The Tri-Cities Water Follies was, as usual, a big success last weekend.
With 70,000-plus people lining both sides of the Columbia River over the weekend, there is always the potential for trouble, accidents or even a commotion that gets out of hand. But the event typically goes off without a hitch, and this year was no different.
Police said spectators were cooperative and everybody seemed to enjoy themselves, and not a thing happened to ruin the weekend. To have a such a well-run, monstrous event every year is amazing.
There are a lot of reasons why it works so well, but chief among those are the people involved -- especially the volunteers. They've got to be one of the most passionate, dedicated groups around.
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With only one paid full-time staff member, there's no way the Water Follies would work without so many talented people willing to donate their time to make it happen.
It's estimated that 500 to 800 people volunteered in some way for the Water Follies this year. That's an impressive statistic. But what is even more impressive is that many of the volunteers don't live in the community anymore. Several grew up in the Mid-Columbia and also grew to love the hydroplane races. Come the last weekend in July, they can't stay away. They travel back home to the Tri-Cities and arrive willing to work.
Sure, it's also fun. But that's beside the point. We're thankful so many people volunteer their time to make this signature Tri-City event so great year after year. Without them, Water Follies just wouldn't happen.
Richland cyclist doesn't quit
On another note about dedication, athletes know it takes commitment and perseverance to excel in any sport. A Richland cyclist embodies those ideals and makes the Tri-Cities proud.
Mark O'Brien recently returned home with a bronze medal in the 15K race from this summer's World Special Olympics in Athens, Greece. It was not an easy journey, even for an athlete who's competed at that level before.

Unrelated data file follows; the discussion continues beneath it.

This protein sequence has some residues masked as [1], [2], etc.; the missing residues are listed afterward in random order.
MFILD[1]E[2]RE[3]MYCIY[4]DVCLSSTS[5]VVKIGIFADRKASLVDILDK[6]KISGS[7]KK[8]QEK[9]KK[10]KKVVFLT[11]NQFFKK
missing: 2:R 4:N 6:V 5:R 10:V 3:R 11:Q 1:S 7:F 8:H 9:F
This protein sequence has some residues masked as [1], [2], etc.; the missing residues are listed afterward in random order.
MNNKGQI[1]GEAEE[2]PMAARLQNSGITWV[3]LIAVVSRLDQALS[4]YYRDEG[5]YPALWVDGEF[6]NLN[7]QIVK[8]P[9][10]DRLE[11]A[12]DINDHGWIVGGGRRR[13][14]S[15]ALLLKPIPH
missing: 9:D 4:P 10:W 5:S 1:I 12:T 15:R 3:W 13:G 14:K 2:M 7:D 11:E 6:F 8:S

First, there was the 17-hour ferry ride the team took from the island of Rhodes to Athens. It wouldn't have been as bad if there had been enough beds for everyone, but there wasn't. People slept on chairs or the floor and took turns for the beds at one-hour intervals. Needless to say, he wasn't well-rested the next day for his first race. He placed sixth in the 5K. Then, the 10K race didn't work out either as the chain on his bike needed fixing. Finally, by the 15K race, O'Brien was ready to go and ended up winning the bronze.
This was his third bronze medal in the World Special Olympics. His first was in 1989 when he won a bronze for downhill skiing and his second came in 1999 for cycling.
We're thankful O'Brien and his family made it home safely, especially because there was a lot of political unrest in Athens while they were there. Now he can get going on his training for the next goal -- the winter Special Olympics in 2013.
Prison dogs make a difference
A prison inmate can be pretty sad and lonely. So can a dog nobody wants to adopt. Put the two together and they both feel better.
It's a great idea that is working well at the Coyote Ridge Corrections Center in Connell. The dog training program began at the prison in October with two dogs and six inmates approved to be handlers. Now the program has grown to at least 22 dogs being trained by 34 handlers in the prison's medium security complex.
The goal is to take dogs from the Tri-Cities Animal Shelter in Pasco that are considered unadoptable and give them a chance to be companion dogs to the inmates.
The inmates who get to work with the dogs learn responsibility and patience, and the experience generally improves their behavior.
Having a dog around also lifts the inmates' spirits. Prison officials said studies have shown there are physical, mental and psychosocial benefits to having dogs as companions in institutional settings.
Sounds like it's working. This is a terrific program and we're thankful for the people and animals who have made it a success.